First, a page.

Are People Born Frugal?

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The following post is by MPFJ staff writer, Catherine Alford. Cat is a freelance personal finance writer who blogs at

Ever since I was a little girl, I have been very aware of money.

I had my own little safe, and I kept a running total of the amount of money I had in it. My parents paid me $0.01 per page of every book that I read, so I spent my summers absorbing Nancy Drew, collecting the amazing fee of $1.00 per 100 pages, and putting it safely in my box. I never wanted to waste my money, and I liked counting it. I guess you could say that even as a young child in grammar school, I was pretty frugal. I just didn’t know to call myself that yet!

Interestingly enough, my parents raised all three of their children the same way, with monetary incentives for good grades and the ability to make choices about the money we received for our birthdays and other holidays. Yet, while my siblings are both extremely intelligent professionals today, I am the only one who borders on obsessive when it comes to frugality as an adult. My two siblings both work hard, but they allow themselves rewards for their hard work. That’s a concept I’m still working on.
So, this leads me to the question posed in the title of this post: Are people born frugal?

Argument #1: Yes, People Are Born Frugal

It seems that in my case, I have always been this way.

When my parents gave me $200.00 a month “allowance” during my college years, I never asked for more. I carefully planned how I was going to use it, and if I wanted to go on spring break, I used money that I earned from my own job to do so. This is not something they specifically taught me or expected of me. It’s just how I am. I never wanted to ask them for more than they gave me. Even today, I find it very difficult to accept help, even when I need it.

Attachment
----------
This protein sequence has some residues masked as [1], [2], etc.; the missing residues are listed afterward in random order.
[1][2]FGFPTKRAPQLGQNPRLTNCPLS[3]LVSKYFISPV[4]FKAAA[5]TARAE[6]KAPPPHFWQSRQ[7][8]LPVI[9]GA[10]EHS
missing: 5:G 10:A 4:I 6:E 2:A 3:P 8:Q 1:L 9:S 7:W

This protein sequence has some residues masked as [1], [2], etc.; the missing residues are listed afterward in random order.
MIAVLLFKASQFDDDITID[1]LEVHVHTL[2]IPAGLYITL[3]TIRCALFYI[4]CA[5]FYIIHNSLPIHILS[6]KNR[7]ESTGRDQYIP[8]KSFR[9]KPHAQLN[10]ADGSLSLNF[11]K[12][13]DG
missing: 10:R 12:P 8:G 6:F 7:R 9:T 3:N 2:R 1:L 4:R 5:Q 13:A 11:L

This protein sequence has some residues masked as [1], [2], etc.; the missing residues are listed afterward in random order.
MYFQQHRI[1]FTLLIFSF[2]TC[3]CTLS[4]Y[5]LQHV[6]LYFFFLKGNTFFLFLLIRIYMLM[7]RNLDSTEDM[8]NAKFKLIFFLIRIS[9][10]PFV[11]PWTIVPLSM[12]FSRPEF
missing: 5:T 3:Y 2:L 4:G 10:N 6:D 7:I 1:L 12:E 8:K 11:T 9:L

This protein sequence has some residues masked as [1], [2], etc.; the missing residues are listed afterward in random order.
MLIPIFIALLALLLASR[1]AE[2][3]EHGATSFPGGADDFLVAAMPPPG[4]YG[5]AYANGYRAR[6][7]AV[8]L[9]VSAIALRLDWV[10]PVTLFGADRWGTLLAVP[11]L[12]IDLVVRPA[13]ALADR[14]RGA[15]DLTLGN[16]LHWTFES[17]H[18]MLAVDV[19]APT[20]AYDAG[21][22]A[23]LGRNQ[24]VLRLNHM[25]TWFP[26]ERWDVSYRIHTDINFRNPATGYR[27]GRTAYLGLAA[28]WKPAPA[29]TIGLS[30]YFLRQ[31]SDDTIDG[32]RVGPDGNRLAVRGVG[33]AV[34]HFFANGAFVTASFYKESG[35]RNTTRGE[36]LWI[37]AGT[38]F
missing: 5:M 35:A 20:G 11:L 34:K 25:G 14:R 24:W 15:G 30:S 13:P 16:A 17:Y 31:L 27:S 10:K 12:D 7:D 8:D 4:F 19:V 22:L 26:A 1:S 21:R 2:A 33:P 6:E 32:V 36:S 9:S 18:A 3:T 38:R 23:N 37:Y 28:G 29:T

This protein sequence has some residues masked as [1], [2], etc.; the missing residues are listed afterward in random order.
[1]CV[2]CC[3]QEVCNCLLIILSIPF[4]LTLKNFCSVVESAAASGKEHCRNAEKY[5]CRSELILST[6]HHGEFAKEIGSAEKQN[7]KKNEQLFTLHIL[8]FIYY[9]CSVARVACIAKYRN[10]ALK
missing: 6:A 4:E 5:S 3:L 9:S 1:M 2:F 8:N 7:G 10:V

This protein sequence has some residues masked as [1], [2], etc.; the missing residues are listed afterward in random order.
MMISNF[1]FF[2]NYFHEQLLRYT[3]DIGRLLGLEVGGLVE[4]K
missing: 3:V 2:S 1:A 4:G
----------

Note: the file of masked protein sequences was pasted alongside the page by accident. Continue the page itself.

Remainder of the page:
Now, before you think I’m patting myself on the back here and singing my own frugal praises, I definitely want to acknowledge that I’ve made my own fair share of money mistakes. I’ve gotten into thousands of dollars worth of credit card debt and then gotten out of it. I even took out more student loans than I should have, and I cringe every month when I send in the payments.
Yet, even when I was in credit card debt, it wasn’t because I was snatching up Louis Vuitton bags and buying my friends rounds of drinks. The debt came as a result of stretching myself too thin, not having a savings, and my husband quitting his job to go to school. Still, knowing what I know now, I could have easily avoided it.
Even on my darkest debt days, I was still hunting down coupons and deals. I was still a frugal person at heart. I just didn’t have a good handle of budgeting and saving (yet!)

Argument #2: No, People Are Not Born Frugal 

The other side of the argument is maybe people aren’t born frugal. Maybe people have to learn this trait from their parents or from experience.
For example, there are a lot of people who write about the habits of their parents and grandparents and the ways in which they are frugal, like canning vegetables and hanging clothes on the line. Those are things we can actively learn by watching.
As for experience being a teacher, there are tons of personal finance bloggers who I admire who had a history of reckless spending and turned it all around to become some of the most money savvy people I know. In their cases, they learned frugality from getting in over their heads and actively seeking a way out.
Experience is a great teacher, and perhaps it can show people that being frugal doesn’t necessarily mean you are poor or someone to be pitied. It actually means that you are pretty smart with your finances.

What Do You Think?